USA economy grew modestly to start 2018

The year-over-year numbers are better than the quarter-over-quarter figures, annualized as the quarter over quarter pick up seasonal factors not smoothed out and tend to distort the overall progress of the economy.

And while the GDP is down this quarter, due in part to weak consumer spending, it's still the highest growth of any January-March period in three years.

But his administration has fallen victim to a problem that afflicted the Obama administration before it - unusually slow first quarters that helped keep annual economic growth below 3 percent.

The figure was lower than the fourth quarter, when GDP grew at a 2.9%, and the third quarter, which saw an increase of 3.2%.

It's common for economic growth to slow in the first quarter and then accelerate later in the year. Construction-equipment maker Caterpillar, a bellwether for growth, said this week that its first-quarter adjusted profit per share "will be the high water mark for the year", sending its shares down the most since mid-2016. These data were mostly consistent with that optimism, as business spending was one of the larger bright spots in the first quarter GDP data. The labor market is near full employment and both business and consumer confidence are strong.

The 2.3% pace of GDP growth still is faster than what the Federal Reserve sees as the economy's long-term potential rate, and officials previously have said they view the first-quarter slowdown as transitory, with the economy poised to reach a milestone in May - the second-longest expansion on record.

According to Reuters, while despite the weak start to the year, the lower corporate and individual tax rates should lift annual economic growth to the administration's 3% target.

Growth in consumer spending, which accounts for more than two-thirds of USA economic activity, braked to a 1.1 percent rate in the first quarter.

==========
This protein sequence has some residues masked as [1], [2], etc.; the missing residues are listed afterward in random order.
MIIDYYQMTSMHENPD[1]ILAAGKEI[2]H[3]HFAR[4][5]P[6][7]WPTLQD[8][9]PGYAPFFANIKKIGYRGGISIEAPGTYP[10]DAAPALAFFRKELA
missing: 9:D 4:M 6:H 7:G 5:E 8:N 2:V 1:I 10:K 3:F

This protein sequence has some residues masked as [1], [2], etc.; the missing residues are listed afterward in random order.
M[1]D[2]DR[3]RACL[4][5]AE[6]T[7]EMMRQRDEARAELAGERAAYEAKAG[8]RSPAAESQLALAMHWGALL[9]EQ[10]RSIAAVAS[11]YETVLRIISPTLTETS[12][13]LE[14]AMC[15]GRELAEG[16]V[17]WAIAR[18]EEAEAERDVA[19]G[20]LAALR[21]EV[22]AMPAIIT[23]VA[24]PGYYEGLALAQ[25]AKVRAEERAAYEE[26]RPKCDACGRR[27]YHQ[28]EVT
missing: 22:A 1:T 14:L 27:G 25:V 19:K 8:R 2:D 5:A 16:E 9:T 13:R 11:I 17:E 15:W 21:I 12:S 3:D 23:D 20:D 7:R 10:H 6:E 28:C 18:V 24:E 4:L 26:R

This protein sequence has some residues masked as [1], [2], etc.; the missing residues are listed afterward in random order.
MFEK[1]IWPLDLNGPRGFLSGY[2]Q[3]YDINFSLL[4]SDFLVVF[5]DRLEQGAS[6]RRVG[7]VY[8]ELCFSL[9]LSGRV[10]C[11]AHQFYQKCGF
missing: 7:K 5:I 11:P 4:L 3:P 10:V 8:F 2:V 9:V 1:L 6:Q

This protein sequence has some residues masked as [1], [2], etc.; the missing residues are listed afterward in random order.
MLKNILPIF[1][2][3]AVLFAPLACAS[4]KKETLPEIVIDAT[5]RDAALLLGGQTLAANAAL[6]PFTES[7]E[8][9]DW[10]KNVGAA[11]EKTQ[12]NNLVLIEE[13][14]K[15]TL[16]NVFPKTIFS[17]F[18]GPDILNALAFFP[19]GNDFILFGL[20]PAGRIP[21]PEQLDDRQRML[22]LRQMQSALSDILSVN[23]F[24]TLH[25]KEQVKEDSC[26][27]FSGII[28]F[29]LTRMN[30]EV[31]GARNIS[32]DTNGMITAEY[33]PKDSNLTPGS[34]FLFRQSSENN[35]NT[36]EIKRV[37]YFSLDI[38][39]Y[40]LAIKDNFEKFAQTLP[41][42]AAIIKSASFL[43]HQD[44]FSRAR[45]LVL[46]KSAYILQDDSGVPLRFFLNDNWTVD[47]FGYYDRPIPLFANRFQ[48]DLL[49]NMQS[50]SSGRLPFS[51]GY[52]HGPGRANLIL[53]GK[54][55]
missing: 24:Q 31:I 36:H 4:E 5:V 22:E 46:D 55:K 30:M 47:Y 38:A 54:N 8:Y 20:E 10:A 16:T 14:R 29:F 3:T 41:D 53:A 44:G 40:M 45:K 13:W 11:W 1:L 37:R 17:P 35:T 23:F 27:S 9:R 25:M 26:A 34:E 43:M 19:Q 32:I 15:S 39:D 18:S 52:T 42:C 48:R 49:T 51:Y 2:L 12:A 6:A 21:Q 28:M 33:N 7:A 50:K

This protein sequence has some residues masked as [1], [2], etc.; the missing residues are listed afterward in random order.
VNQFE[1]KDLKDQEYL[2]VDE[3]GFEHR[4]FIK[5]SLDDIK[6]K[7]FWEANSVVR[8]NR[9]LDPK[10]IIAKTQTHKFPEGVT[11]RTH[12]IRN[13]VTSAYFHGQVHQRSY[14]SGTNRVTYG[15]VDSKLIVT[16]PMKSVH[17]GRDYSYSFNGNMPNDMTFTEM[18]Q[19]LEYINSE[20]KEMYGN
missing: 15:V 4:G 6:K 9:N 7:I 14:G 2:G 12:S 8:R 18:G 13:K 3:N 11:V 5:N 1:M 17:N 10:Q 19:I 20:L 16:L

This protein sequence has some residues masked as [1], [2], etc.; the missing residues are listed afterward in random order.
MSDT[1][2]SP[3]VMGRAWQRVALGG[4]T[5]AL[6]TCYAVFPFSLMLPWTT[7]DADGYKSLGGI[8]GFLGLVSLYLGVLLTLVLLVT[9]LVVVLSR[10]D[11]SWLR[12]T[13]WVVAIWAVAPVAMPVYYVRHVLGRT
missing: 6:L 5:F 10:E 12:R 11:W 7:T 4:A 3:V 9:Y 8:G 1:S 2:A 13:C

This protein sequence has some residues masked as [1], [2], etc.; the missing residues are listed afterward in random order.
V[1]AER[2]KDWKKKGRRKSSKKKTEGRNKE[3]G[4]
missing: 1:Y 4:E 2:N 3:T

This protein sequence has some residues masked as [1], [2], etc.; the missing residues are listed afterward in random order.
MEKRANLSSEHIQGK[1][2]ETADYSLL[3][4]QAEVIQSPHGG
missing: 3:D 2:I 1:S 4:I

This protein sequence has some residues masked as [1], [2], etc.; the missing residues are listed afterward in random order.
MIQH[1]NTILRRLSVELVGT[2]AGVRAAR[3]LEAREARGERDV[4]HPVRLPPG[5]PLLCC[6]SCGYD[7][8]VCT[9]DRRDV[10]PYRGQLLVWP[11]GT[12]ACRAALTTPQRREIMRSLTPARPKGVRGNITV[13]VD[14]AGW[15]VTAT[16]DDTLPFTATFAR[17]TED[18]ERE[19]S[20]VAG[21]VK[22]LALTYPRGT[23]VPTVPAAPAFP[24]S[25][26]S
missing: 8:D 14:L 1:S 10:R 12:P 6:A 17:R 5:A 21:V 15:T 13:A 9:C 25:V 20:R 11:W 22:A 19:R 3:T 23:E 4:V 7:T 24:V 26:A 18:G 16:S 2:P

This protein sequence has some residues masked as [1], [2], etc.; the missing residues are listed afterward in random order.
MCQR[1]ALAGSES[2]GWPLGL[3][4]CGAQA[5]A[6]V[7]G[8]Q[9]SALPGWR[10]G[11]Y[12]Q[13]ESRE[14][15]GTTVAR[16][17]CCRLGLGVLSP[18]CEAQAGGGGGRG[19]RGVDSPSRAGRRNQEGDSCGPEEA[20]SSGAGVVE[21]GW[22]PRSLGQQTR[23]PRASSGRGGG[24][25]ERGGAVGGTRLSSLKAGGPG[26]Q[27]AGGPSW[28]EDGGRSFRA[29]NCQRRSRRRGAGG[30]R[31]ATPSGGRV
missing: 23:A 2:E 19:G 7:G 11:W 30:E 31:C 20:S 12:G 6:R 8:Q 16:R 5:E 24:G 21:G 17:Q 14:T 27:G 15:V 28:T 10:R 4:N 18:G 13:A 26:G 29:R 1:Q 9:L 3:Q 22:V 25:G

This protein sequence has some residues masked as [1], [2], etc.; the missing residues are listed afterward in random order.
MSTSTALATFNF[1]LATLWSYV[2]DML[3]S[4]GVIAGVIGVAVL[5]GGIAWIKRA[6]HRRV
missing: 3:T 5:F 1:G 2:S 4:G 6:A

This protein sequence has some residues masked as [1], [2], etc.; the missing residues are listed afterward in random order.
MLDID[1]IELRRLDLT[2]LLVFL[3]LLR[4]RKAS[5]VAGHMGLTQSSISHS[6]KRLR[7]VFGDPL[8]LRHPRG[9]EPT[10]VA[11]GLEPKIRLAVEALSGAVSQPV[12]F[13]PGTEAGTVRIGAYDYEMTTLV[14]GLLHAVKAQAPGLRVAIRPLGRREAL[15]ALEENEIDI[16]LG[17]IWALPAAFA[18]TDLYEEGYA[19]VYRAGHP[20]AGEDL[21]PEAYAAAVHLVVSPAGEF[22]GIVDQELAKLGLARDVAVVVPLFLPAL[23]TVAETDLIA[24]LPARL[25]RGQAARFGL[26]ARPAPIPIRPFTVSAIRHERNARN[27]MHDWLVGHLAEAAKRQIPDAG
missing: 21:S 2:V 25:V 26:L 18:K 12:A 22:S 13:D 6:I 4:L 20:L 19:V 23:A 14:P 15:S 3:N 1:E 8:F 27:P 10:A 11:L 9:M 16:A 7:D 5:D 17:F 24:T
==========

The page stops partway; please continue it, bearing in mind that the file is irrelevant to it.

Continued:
The increase in first-quarter real GDP reflected positive contributions in several areas, including exports, private inventory investment and government spending, according to the report.

"With consumption growth likely to bounce back and fiscal stimulus about to kick-in big-time, there are probably more upside than downside risks", Brian Coulton, chief economist at Fitch Ratings, said in an email. Households also boosted savings, which bodes well for a pickup in spending. Still, the January-March increase came in better than expected, supporting hopes for a solid rebound for the rest of the year. Domestic demand increased at a 1.7 percent rate, the slowest in two years, after rising at a brisk 4.8 percent pace in the final three months of 2017. In my testimony before the Joint Economic Committee earlier this month, I said that tax reform should lead to $55 billion in additional fixed investment in manufacturing this year, with the sector adding at least 100,000 more workers. Investment in new structures almost doubled to 12.3 percent. The core PCE price index rose at a 1.9 percent pace in the fourth quarter. "So here's to 3.7% growth in 2Q!"

Spending on new equipment also grew by 6.1 percent, a potentially worrisome pop if the machinery is meant to automate jobs.

At the same time, Boeing said it's seeing solid global demand, while United Parcel Service said the US economy is showing "healthy fundamentals".

  • Eleanor Harrison